46 F3d 1064 United States v. Lambert

46 F.3d 1064

UNITED STATES of America, Plaintiff-Appellee,
Robert LAMBERT, Defendant-Appellant.

No. 94-3117.

United States Court of Appeals,
Tenth Circuit.

Feb. 1, 1995.

Lanny D. Welch, Asst. U.S. Atty. (Randall K. Rathbun, U.S. Atty., with him on brief), Wichita, KS, for plaintiff-appellee.

Daniel E. Monnat, Monnat & Spurrier, Chartered, Wichita, KS, for defendant-appellant.

Before BRORBY and McWILLIAMS, Circuit Judges, and BURCIAGA,* Senior District Judge.

BRORBY, Circuit Judge.

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Pursuant to Fed.R.Crim.P. 11(a)(2), the defendant, Robert Lambert, entered conditional pleas of guilty to three counts of unlawful possession with intent to distribute controlled substances,1 reserving his right to appeal the district court's denial of his motion to suppress evidence allegedly obtained in violation of the Fourth Amendment. We have jurisdiction under 28 U.S.C. Sec. 1291, and reverse.



The facts, as found by the district court, are as follows. At 5:10 a.m., on December 11, 1992, Mr. Lambert made a one-way reservation for a seat on a flight from Los Angeles, California, to Wichita, Kansas. He purchased the $360 ticket with cash at the Los Angeles Airport at 9:25 a.m. Mr. Lambert's flight departed at 10:03 a.m., and he deplaned at the Mid-Continent Airport in Wichita shortly after 5:00 p.m. Upon his arrival in Wichita, Mr. Lambert went to the baggage claim area of the airport and waited for his suitcase.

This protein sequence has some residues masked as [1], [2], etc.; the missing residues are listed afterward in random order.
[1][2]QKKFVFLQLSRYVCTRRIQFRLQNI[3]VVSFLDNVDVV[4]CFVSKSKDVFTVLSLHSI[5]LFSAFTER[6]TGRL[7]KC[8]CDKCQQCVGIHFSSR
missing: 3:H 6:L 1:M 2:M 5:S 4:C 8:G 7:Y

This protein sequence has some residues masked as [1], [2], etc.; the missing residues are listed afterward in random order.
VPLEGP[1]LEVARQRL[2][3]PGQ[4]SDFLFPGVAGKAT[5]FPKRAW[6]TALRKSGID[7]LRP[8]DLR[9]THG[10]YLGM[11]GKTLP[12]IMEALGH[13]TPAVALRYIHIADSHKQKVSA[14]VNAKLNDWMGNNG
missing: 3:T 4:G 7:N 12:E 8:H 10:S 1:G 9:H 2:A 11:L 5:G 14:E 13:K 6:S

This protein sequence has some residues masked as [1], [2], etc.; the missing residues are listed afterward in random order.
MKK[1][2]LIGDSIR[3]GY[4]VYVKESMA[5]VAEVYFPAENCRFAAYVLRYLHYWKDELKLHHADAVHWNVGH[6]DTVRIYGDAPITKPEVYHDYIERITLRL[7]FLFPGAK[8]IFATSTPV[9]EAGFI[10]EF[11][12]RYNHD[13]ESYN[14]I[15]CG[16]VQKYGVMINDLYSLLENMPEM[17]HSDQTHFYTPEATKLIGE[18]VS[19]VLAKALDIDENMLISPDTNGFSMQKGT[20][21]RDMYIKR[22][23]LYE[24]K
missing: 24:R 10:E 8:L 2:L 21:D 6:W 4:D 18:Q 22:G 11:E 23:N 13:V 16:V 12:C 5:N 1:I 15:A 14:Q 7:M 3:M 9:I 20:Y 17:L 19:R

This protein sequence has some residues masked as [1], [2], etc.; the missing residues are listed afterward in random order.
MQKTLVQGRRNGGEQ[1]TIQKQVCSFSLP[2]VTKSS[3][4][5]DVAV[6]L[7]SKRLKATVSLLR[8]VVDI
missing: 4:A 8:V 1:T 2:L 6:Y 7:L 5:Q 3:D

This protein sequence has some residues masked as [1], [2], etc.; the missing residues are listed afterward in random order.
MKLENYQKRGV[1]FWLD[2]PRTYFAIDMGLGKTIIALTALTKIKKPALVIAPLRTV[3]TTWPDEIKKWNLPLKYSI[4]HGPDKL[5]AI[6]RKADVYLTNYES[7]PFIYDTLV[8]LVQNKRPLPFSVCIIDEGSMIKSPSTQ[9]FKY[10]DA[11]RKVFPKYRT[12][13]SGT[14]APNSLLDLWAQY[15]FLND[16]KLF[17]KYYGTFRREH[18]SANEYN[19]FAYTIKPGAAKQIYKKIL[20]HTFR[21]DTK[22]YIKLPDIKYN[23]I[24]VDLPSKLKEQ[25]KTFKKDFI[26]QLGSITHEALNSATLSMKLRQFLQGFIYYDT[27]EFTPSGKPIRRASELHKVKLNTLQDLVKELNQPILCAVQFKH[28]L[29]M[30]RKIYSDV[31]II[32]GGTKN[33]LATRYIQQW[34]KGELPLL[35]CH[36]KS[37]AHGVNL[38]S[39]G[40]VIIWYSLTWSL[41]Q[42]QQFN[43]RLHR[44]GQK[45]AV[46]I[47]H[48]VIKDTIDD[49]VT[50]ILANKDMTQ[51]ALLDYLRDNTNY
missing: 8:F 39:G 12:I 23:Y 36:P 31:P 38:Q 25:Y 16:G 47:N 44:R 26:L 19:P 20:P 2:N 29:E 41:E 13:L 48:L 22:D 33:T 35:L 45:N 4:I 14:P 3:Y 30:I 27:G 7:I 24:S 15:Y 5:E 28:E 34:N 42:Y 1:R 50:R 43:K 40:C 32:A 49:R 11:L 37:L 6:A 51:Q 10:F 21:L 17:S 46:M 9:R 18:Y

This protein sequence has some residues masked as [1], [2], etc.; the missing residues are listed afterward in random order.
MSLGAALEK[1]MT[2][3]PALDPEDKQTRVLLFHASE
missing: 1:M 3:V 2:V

Also at the baggage claim area were three agents of the Drug Enforcement Agency (DEA): Gerard Joyce, Craig Stansberry, and M.W. McDonald. The agents were at the airport in response to a telephone call received that afternoon from Jim Hughes, a DEA agent at the Dallas/Fort Worth Airport in Texas. Agent Hughes provided the following information to Agent Joyce:


[A] person by the name of Robert Lambert had purchased a cash, one way ticket on American Airlines from Los Angeles to Wichita. The ticket was purchased shortly before flight time. Lambert had checked one piece of luggage, tag number 176056. Hughes gave Joyce the flight number, the time of arrival, and the baggage claim number.


Following the arrival of Mr. Lambert's flight, the agents located his suitcase in the non-public area behind the baggage carousel. The suitcase bore Mr. Lambert's name and address and the tag number given to Agent Joyce by Agent Hughes. The agents then went to the baggage claim area to see who would claim the bag. While waiting, Agent Joyce saw a man, later identified as Mr. Lambert, who appeared to be extremely nervous. Mr. Lambert retrieved his bag from the belt and left the airport very quickly.